Fried chicken, collard greens, grilled chicken, broccoli, it's what the great Miami teams ate, so it's what this Miami team eats. Tradition also says there's ice cream at the team meal, so some players leave with sundaes, others with containers filled with chicken legs, and in one case, a player departs with his hands full of both. After all, it'll be nearly three hours before the snack table is open.

"It's hard not to go get a bowl of that ice cream," left tackle Jason Fox says. "But I try, especially if it's a day game in Miami."

The team meeting starts at 8 p.m., so naturally, everyone is in their seats by 7:50. Everything starts early. Football time, they call it. Over the next two hours, they go over everything: kick coverages, offense, defense, special teams.

A guest speaker is summoned, a 47-year-old minister and YMCA executive from North Carolina who sets two chairs six feet apart and uses them as props while he does a split, and then entertains players with a series of karate kicks. He tells them about the ups and downs of his personal life, and keeps repeating the theme of his message: Moments matter.

It's what Shannon and his staff have been saying for months. When your moment comes, will you be ready?

Harris is on Saturday. Duke leads 17-7 before he engineers a perfect two-minute drill to get Miami within three points at halftime, then helps the Hurricanes put up 35 unanswered points in the second half to pull away for good.

"Moments do matter," Harris says. "Every play, you've just got take it one by one, and when you get that moment to make something happen, take advantage of it, because you may not get a second chance. We understand that now."

In those Friday night meetings, where coaches show video of dozens of Duke plays, they use odd terms like "skinnying your pads," which happens when a ball carrier turns his body to slip through a small space instead of trying to barrel his way through a hole. It'll be a key to the game, they say, and they are proven right. Travis Benjamin slips his body through two defenders perfectly on a punt return in the third quarter, taking the ball to the Duke 28, and eventually catches a touchdown pass on that drive that puts Miami in full control of the game.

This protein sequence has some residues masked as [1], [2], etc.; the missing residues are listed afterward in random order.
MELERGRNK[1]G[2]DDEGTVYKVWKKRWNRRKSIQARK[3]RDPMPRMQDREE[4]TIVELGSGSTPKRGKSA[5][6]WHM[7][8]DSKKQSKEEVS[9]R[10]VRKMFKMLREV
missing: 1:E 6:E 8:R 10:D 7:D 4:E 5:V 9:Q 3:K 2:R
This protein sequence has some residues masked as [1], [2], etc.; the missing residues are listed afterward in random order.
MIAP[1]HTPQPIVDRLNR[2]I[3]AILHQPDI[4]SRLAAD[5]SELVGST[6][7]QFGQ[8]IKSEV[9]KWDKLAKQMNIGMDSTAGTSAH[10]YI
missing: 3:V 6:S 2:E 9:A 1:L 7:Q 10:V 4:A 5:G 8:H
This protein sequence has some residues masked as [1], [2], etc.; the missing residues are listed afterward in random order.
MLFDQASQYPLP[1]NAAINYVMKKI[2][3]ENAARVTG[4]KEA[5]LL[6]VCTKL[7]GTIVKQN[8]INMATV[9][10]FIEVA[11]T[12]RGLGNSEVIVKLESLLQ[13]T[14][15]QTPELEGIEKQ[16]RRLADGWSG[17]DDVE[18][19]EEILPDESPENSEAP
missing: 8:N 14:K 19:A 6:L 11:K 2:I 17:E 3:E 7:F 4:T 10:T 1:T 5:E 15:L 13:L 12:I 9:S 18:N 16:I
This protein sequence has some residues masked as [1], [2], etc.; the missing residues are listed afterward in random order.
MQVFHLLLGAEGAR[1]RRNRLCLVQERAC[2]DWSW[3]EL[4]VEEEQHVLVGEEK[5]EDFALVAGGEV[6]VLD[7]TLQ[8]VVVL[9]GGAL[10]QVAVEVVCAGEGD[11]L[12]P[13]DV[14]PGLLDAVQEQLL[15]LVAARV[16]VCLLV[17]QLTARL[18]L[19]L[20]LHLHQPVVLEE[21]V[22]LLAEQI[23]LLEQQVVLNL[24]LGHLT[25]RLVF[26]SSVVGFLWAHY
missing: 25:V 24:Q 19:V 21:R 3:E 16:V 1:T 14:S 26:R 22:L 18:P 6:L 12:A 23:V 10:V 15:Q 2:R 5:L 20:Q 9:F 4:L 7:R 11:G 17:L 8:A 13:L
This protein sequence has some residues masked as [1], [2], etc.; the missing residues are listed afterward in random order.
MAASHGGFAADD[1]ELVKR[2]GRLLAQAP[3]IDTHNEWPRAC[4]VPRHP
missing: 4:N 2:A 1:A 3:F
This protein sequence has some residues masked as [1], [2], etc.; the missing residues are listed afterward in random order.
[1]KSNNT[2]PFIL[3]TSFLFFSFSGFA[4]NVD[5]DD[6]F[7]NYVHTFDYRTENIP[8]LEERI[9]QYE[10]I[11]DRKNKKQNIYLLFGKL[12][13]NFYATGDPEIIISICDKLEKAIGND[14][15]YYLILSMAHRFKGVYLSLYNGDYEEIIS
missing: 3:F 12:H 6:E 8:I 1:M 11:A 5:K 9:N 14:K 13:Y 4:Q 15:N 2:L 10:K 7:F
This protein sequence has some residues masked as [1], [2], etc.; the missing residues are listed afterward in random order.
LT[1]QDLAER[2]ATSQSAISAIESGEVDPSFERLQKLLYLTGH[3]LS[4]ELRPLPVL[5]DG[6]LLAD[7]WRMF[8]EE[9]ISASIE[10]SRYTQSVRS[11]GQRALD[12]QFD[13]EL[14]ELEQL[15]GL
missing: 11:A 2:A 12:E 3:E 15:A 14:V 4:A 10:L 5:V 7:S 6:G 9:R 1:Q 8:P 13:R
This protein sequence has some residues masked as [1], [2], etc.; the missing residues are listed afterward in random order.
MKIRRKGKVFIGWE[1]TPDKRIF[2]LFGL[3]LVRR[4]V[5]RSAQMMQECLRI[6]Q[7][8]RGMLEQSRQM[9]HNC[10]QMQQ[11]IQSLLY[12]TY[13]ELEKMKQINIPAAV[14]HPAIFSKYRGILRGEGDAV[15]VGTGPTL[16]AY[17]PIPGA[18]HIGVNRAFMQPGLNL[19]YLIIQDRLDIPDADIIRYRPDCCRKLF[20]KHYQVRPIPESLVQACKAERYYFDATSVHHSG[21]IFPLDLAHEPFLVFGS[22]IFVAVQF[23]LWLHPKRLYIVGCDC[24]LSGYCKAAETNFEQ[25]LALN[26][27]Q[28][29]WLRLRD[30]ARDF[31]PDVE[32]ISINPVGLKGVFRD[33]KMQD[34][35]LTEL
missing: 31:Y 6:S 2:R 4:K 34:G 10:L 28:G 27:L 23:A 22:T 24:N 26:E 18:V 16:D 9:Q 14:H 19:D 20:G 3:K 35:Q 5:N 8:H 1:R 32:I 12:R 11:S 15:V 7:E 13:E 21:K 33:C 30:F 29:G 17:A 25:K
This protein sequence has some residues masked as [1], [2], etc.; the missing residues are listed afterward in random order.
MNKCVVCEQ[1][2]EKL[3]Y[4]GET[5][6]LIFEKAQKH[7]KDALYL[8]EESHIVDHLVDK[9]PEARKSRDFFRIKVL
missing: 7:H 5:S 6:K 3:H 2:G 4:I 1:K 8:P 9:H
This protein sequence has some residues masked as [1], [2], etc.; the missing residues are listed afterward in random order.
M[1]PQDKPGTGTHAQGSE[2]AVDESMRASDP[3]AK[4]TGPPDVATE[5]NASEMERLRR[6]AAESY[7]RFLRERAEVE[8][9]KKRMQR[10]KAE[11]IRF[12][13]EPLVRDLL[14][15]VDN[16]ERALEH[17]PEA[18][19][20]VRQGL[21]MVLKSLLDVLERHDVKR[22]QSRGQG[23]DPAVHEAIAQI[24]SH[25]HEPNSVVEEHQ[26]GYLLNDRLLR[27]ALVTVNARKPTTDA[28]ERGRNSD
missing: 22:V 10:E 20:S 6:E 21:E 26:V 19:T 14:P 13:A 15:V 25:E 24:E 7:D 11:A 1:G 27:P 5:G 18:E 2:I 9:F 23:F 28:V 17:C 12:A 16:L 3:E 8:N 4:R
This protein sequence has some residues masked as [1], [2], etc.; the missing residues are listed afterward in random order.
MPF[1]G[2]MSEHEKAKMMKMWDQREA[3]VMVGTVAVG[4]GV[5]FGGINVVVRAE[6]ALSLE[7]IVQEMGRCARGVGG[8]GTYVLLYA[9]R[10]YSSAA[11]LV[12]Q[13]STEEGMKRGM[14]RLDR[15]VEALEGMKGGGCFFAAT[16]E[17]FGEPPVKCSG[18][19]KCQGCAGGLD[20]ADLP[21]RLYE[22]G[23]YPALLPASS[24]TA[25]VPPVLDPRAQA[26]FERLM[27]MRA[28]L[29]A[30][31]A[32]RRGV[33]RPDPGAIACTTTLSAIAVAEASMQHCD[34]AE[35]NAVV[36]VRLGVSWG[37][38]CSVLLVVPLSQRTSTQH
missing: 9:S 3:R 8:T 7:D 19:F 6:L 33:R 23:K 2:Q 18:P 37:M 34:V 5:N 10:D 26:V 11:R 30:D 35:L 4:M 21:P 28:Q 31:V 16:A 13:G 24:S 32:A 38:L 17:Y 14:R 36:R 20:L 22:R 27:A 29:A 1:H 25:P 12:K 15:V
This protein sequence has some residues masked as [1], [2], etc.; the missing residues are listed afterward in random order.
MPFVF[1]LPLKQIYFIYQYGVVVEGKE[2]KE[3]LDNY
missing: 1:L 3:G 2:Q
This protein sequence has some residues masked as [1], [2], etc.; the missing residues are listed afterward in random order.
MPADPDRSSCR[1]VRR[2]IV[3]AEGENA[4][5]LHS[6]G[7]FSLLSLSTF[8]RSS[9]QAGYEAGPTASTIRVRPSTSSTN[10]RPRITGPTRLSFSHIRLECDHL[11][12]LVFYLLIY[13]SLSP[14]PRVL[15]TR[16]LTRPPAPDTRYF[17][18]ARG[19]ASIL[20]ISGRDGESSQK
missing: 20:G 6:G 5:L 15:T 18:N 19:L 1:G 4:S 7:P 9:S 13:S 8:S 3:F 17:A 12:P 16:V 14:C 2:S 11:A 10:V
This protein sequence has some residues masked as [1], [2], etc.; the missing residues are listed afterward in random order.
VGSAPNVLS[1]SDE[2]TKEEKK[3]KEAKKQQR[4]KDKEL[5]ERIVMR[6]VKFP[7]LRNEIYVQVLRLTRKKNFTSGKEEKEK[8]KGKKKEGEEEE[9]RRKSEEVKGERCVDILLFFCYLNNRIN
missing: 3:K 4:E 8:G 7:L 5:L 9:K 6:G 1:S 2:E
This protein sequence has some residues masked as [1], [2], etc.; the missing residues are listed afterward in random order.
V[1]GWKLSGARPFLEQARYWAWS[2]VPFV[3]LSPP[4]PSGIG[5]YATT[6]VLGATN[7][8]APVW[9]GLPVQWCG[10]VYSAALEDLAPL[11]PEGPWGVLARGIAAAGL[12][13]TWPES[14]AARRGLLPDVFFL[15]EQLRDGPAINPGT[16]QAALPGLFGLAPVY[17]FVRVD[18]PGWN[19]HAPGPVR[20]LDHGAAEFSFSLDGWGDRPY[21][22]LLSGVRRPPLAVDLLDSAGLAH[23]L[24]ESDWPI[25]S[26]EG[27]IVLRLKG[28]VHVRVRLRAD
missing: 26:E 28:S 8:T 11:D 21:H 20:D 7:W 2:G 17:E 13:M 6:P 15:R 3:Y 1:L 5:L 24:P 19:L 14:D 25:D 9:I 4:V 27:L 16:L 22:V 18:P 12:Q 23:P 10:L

"We want these guys to finish every game, come out with emotion and make plays," wide receivers coach Aubrey Hill says. "Tonight, that's what they did. It's real simple, and it took a while, but we did it. And we didn't panic. We knew we had a chance to win the game, and in the second half, we opened it up."

It sounds so simple.

"It is simple," Shannon says.

There have been whispers that either Harris or starter Robert Marve will transfer for weeks, talk that will only pick up after Harris' big game against Duke. But here's how angry Marve acted on Saturday: He was, by far, the loudest celebrator in the locker room afterward.

Some pundits have suggested it's an act when Marve and Harris openly praise one another in interviews, saying it's just for the cameras. There are no cameras inside the Miami locker room on Saturday when Marve enters.

"Good work, 'Canes," he screams, slapping teammates -- Harris included -- on the head and shoulder pads as he weaved his way to his stall.

He scoffs at the notion that the quarterback "partnership," as Shannon calls it, is a problem right now.

"It felt good that we finally showed people exactly what we could do," says Marve, a redshirt freshman. "I was glad to see the young guys do well, glad to see our defense was strong, glad that we got tested in a battle and no one freaked out, no one panicked, everyone knew it was just time for us to explode. It just took a little time to get us going."

Marve means in the Duke game.

He may as well have been talking about this rebuilding project.

Miami was 5-7 last year, and at 4-3 this season, the turnaround is hardly complete. There won't be a national championship this year. At this point, a bowl game isn't even guaranteed. But with waves of freshmen and sophomores contributing already, with one loaded recruiting class already on campus and another expected to be on the way, Shannon truly believes Miami is getting closer to that elite level.

Another championship moment for Miami football, he says, is coming.

"It's been a while for us," Shannon says. "Now this team can get a little more confidence and feel good about themselves. These young guys are coming around. But we're not done. These guys can feel good right now, but there's a lot more work we have to do get Miami back where it needs to be."